Question about Watches
Posted by Anonymous on
Your watch has a snap-fit case; the back is simply pressed back into position with firm pressure. The problem is that modern snap-fit case backs are often very tightly fitted to increase their water-resistance--they're tough to get off, and even tougher to push back into position. I would not be surprised if you will ultimately need a jeweler's case press to get the back of this watch back into place (more on this later).
A snap-fit case back often has a small (very small) raised section at one spot of the rim; this is so you can insert a tool called a case knife and pop the back off. Many Timex watches have a small triangle / pointer etched into the case back to suggest where you should fit a case knife to pop off the watch. If you don't see that small raised section or a marker (Aqua is a discount brand of Timex), you'll need to choose a location to wiggle the blade of your case knife under the edge and gently apply leverage from there--it's usually easiest by one of the watch lugs, as opposed to near the watch crown. If you don't have a case knife, you can often use a thin (but tough!) knife blade to do the same thing. Remember, though, that applying this much force through a knife blade can distort or take a chunk out of your edge, so be prepared to sacrifice a knife or be prepared to re-sharpen it after this exercise. A screwdriver does not work very well; the blades are typically too narrow to provide good leverage without distorting the case back, and they may even cutt a gouge into the watch body. Avoid using them for this purpose.
If you can't press the back on securely after replacing the battery, you will need to use a case press to complete the job. A case press is just what it sounds like: a device for clamping watch cases back together. It's designed to provide an equal amount of force around the edges of the watch back without putting that same pressure on the watch crystal (which could cause it to crack or break). I'm aware of two basic styles. One style looks vaguely like a big pair of pliers, but with two swiveling plates instead plier jaws. The other style, which I prefer, sits on a table or workbench and uses a lever to push down the top plate. In both cases, nylon jigs are inserted to match the size of your watch.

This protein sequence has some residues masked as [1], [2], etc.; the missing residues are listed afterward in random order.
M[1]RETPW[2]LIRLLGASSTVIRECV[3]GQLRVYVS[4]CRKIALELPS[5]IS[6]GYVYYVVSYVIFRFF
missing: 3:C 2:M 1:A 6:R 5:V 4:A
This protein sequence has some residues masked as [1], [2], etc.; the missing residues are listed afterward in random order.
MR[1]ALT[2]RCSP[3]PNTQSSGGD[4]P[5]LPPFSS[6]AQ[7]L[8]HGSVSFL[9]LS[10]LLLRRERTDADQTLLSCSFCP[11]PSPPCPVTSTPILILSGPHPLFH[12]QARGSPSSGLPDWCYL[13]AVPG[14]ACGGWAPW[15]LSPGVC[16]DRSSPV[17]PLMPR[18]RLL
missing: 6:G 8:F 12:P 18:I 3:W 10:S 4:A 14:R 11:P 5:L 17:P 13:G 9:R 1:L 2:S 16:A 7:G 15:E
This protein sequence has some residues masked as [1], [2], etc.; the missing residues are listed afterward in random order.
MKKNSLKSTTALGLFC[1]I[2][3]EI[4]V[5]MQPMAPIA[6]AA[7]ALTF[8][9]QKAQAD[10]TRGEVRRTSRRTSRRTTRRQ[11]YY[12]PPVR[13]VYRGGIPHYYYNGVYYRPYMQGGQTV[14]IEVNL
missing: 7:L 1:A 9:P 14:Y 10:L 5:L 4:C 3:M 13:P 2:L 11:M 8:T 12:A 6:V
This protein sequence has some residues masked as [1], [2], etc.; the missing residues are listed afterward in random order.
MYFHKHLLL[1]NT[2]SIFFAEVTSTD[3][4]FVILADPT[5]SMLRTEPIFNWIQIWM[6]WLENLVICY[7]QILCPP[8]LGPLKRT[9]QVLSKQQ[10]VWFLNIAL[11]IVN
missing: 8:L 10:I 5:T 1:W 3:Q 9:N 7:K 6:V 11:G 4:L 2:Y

You can find case knives, case presses, and other watch repair tools at many jewelry supply stores, mail order supply houses like Otto Frei (http://www.ottofrei.com/store/home.php?cat=296 will take you right to the watch repair tools), and on eBay. However, if you're near a Harbor Freight store, they sell a "watch battery changing kit" and jeweler's press for an extremely reasonable price. These aren't the ultra-high quality tools that a professional jeweler would use, but they'll be perfectly fine for changing the occasional battery for many years. I've probably closed 100+ watches using the inexpensive press I got from there.
If you can't close the watch case with your bare hands and don't have access to a case press, your safest bet may be to go to a jewelry store or jewelry counter in a department store and ask if they could close the back for you with the proper tool. You may have to tip them a few dollars, but that is still far cheaper than the cost of replacing a broken watch crystal.
Posted on May 30, 2011
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Posted on Jan 02, 2017
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